Nine Out Of Ten Men Say They Fake An Interest In Sports

soccerSo does anyone actually like professional sports? Fascinating ritual sociology from the UK’s Daily Mail:

Nine out of ten men lie about liking sports to impress friends or to get ahead at work, it was revealed today. Football was the game that men most faked a love of, with two out of three admitting they gushed to mates about the national sport to avoid being unpopular, a survey of 500 Britons found.

Football was the most fibbed about, with 61 per cent hiding their dislike. The national game was followed by F1, cricket, gold and rugby. One in three admitted to lying because they thought it would aid their career.

72 Comments on "Nine Out Of Ten Men Say They Fake An Interest In Sports"

  1. Simon Selvfed | Sep 25, 2013 at 11:12 am |

    I like any kind of martial art, the rest bores me tbh…

  2. Anarchy Pony | Sep 25, 2013 at 11:28 am |

    I always suspected…

    • Jin The Ninja | Sep 25, 2013 at 1:31 pm |

      same. i also have difficulty believing that some of the sports fanatics i meet/know, who spend countless hours forming ‘fantasy’ hockey (insert nationalistic sport-propaganda here)leagues- many of whom cannot read above a 9th grade level, can possibly understand the variations, rules,interpretations of the actual sport.

  3. I wonder what a poll of American men would reveal.

    So most people are lying about themselves so they won’t be ostracized by all the other people who are lying about themselves so they won’t be ostracized by all the other people who are lying about themselves so they won’t be ostracized by all the other people who are lying about themselves so they won’t be ostracized by all the other people who…

    And none of them realise the others are lying too.

    Universal alienation.

    • I think we do know the others are lying, but realize the others won’t stop lying either and since the lie is all that they have in common, keep up the empty facade to keep the conversation, the link, between them. Since its all lies anyway, why not keep up the lie they share?

    • Matt Staggs | Sep 25, 2013 at 12:02 pm |

      It’s pretty hard to not care about football down south. It’s practically a religion, and not liking it can make you a reject pretty quick. I don’t care for it, and have never made an effort to feign interest, myself, and have gotten the “What’re you, some kind of queer?” treatment a few times in my life.

      • I always find it strange that NOT wanting to watch a bunch of muscly dudes in tight outfits or tiny shorts get all physical and touchy with each other is considered “queer”.

        • Jin The Ninja | Sep 25, 2013 at 7:43 pm |

          some cultural studies or anthro scholar wrote a paper about 10 years ago, on male bonding in western society, and how football and sports culture were actively engaged in homoerotic behaviour in order to replace that aspect of male bonding that was missing from our non tribal, non traditional culture. i don’t know if i totally agree, but they definitely made an interesting argument.

          • Rhoid Rager | Sep 25, 2013 at 9:16 pm |

            I like that thesis more than the thesis that violent sports serve to ritualize the violent tendencies of men, and therefore create an an outlet for ‘inevitable’ male violence more desirable than war. There’s something delectable about the idea of the most ‘manly’ men secretly wanting to touch, caress or even make love to their fellow males that they trick themselves into acting out aggressive roles to go about doing so; in essence, there is a sweet irony in the fact that they’re too weak to show their vulnerabilities.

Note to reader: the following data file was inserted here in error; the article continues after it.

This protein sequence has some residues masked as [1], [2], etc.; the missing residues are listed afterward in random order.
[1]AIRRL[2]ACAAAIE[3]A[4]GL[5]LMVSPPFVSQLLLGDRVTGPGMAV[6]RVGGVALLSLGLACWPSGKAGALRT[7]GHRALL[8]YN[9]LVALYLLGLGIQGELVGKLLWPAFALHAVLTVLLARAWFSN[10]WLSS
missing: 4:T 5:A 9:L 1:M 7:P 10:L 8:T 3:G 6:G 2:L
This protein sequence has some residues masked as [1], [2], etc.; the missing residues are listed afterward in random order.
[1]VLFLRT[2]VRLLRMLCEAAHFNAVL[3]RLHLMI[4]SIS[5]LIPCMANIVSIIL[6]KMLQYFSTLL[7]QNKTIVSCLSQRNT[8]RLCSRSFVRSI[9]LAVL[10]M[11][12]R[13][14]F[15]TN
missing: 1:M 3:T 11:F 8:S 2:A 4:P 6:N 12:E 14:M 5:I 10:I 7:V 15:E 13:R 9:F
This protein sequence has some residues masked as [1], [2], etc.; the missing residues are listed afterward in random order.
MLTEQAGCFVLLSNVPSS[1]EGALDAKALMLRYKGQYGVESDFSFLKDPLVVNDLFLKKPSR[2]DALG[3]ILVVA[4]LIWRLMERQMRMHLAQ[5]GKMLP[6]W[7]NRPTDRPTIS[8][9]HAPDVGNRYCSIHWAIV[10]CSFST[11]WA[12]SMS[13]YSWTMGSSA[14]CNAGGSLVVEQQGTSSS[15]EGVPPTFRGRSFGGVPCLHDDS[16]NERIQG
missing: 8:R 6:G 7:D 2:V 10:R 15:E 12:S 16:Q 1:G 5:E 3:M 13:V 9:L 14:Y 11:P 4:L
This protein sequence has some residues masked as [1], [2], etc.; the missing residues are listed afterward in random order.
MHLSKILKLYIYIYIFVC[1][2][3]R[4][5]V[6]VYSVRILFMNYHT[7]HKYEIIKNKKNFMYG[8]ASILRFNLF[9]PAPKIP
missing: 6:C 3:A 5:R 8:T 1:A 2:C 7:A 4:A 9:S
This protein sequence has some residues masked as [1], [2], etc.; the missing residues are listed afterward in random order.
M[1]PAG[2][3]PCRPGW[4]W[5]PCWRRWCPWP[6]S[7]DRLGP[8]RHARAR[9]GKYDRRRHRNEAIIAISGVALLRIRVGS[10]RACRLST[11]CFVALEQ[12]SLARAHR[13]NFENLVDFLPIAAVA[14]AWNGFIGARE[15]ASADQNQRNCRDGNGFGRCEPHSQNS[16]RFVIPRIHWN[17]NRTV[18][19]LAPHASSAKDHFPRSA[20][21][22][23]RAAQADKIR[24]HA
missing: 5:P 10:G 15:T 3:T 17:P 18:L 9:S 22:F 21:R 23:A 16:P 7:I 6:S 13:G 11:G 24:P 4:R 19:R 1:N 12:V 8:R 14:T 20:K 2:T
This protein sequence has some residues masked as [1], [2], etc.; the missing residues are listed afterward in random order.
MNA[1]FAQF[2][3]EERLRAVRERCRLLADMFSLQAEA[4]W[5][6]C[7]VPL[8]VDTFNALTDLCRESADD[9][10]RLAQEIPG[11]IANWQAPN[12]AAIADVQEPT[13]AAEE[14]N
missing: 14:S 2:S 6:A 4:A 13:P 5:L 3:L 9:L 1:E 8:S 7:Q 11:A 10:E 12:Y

But, in the end, all these theories of human behaviour start and finish as just-so stories. We can wish all we want, but we can never really know another’s motivations. That’s the big delusion of the social sciences–conjecture is made out to be fact.

          • kowalityjesus | Sep 26, 2013 at 12:22 am |

            Yeah, and often the ‘enormously subjective’ in these surveys (wording, context/environment, type of people who chose to respond) is touted as ‘objective.’ If that’s what you’re getting at…
            Why does one think they ever invented the double-blind study?

          • Ted Heistman | Sep 26, 2013 at 7:43 am |

            I am skeptical of that.

          • Rhoid Rager | Sep 26, 2013 at 8:44 am |

            of what? never really knowing another’s motivations? I can barely pin down my own motivations most of the time, let alone figure out someone else’s to turn it into a full-fledged predictive social sciences theory. Silly statistics… the map is not the territory.

          • Jin The Ninja | Sep 27, 2013 at 2:33 pm |

            agree and many of the intersecting fields of study also suffer from the same black and white interpretation of history and human motivation.

          • Rhoid Rager | Sep 27, 2013 at 5:25 pm |

            I’m fascinated by how people are so trusting of what’s in history books to begin with. Since literacy–and it should follow that record-keeping–has been restricted to the upper ruling classes for well over 90% of history.

          • Jin The Ninja | Sep 27, 2013 at 5:41 pm |

            even in the limited context of our own ‘shared’ history of british colonialism and genocide/reservations/rez schools- this is obviously 100% true. of course it is also true in the wider context of history, but what i find interesting about applying this thesis to cdn history, specifically, is that so many cdns are so entirely ignorant of this history (how could they be anything but?- we revere mckenzie and ryerson has a university in his name) and virulently racist against natives (and to a much more limited degree francos). we literally are the perfect example of the coloniser’s historical narrative dominating (and colonising) our consciousness.